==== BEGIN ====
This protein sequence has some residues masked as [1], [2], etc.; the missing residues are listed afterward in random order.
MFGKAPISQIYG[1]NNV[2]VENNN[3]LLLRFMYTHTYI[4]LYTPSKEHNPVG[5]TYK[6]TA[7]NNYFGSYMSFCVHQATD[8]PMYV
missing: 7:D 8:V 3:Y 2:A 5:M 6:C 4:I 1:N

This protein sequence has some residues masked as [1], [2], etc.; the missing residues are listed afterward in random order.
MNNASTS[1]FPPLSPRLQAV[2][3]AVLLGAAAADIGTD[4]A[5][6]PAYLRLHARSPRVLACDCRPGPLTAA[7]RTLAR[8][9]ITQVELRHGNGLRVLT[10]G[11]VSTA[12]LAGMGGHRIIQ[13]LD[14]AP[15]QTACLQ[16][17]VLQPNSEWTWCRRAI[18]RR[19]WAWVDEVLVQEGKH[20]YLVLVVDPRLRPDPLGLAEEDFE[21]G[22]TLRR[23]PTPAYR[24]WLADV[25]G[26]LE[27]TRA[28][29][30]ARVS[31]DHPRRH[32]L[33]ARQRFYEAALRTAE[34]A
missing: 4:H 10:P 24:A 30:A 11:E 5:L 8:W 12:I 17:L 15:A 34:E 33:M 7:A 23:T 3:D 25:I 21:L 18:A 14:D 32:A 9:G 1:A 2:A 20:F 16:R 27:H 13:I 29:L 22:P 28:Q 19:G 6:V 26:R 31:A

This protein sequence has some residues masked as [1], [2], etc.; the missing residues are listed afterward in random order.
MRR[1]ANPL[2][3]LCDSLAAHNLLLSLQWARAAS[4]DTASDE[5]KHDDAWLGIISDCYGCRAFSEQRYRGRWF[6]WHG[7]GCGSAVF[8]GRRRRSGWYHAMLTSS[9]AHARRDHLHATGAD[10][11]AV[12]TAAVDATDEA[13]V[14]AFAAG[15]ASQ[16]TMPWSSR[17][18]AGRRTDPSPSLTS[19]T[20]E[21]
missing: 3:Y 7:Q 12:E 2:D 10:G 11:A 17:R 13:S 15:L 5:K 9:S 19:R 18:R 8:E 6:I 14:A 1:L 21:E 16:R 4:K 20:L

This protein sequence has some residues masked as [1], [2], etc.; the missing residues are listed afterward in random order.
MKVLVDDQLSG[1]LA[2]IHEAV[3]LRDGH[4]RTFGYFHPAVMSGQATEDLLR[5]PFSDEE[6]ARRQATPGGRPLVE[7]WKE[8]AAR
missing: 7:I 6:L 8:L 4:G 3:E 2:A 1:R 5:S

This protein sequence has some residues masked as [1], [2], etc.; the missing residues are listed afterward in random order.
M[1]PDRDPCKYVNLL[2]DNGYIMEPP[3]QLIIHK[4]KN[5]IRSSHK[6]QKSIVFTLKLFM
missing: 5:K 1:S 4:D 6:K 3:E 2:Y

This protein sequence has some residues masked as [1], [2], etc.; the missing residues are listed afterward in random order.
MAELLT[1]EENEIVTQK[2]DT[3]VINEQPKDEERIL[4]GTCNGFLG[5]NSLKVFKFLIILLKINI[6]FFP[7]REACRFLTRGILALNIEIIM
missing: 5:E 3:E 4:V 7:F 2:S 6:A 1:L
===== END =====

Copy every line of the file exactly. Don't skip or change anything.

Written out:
This protein sequence has some residues masked as [1], [2], etc.; the missing residues are listed afterward in random order.
MFGKAPISQIYG[1]NNV[2]VENNN[3]LLLRFMYTHTYI[4]LYTPSKEHNPVG[5]TYK[6]TA[7]NNYFGSYMSFCVHQATD[8]PMYV
missing: 7:D 8:V 3:Y 2:A 5:M 6:C 4:I 1:N

This protein sequence has some residues masked as [1], [2], etc.; the missing residues are listed afterward in random order.
MNNASTS[1]FPPLSPRLQAV[2][3]AVLLGAAAADIGTD[4]A[5][6]PAYLRLHARSPRVLACDCRPGPLTAA[7]RTLAR[8][9]ITQVELRHGNGLRVLT[10]G[11]VSTA[12]LAGMGGHRIIQ[13]LD[14]AP[15]QTACLQ[16][17]VLQPNSEWTWCRRAI[18]RR[19]WAWVDEVLVQEGKH[20]YLVLVVDPRLRPDPLGLAEEDFE[21]G[22]TLRR[23]PTPAYR[24]WLADV[25]G[26]LE[27]TRA[28][29][30]ARVS[31]DHPRRH[32]L[33]ARQRFYEAALRTAE[34]A
missing: 4:H 10:P 24:A 30:A 11:E 5:L 8:W 12:I 17:L 15:A 34:E 33:M 7:A 23:T 3:D 25:I 21:L 18:A 14:D 32:A 9:G 1:A 2:A 20:F 16:R 27:H 13:I 29:L 22:P 28:Q 19:G 6:V 26:R 31:A

This protein sequence has some residues masked as [1], [2], etc.; the missing residues are listed afterward in random order.
MRR[1]ANPL[2][3]LCDSLAAHNLLLSLQWARAAS[4]DTASDE[5]KHDDAWLGIISDCYGCRAFSEQRYRGRWF[6]WHG[7]GCGSAVF[8]GRRRRSGWYHAMLTSS[9]AHARRDHLHATGAD[10][11]AV[12]TAAVDATDEA[13]V[14]AFAAG[15]ASQ[16]TMPWSSR[17][18]AGRRTDPSPSLTS[19]T[20]E[21]
missing: 3:Y 7:Q 12:E 2:D 10:G 11:A 17:R 13:S 15:L 5:K 9:S 19:R 18:R 8:E 6:I 14:A 1:L 21:E 16:R 4:K 20:L

This protein sequence has some residues masked as [1], [2], etc.; the missing residues are listed afterward in random order.
MKVLVDDQLSG[1]LA[2]IHEAV[3]LRDGH[4]RTFGYFHPAVMSGQATEDLLR[5]PFSDEE[6]ARRQATPGGRPLVE[7]WKE[8]AAR
missing: 7:I 6:L 8:L 4:G 3:E 2:A 1:R 5:S

This protein sequence has some residues masked as [1], [2], etc.; the missing residues are listed afterward in random order.
M[1]PDRDPCKYVNLL[2]DNGYIMEPP[3]QLIIHK[4]KN[5]IRSSHK[6]QKSIVFTLKLFM
missing: 5:K 1:S 4:D 6:K 3:E 2:Y

This protein sequence has some residues masked as [1], [2], etc.; the missing residues are listed afterward in random order.
MAELLT[1]EENEIVTQK[2]DT[3]VINEQPKDEERIL[4]GTCNGFLG[5]NSLKVFKFLIILLKINI[6]FFP[7]REACRFLTRGILALNIEIIM
missing: 5:E 3:E 4:V 7:F 2:S 6:A 1:L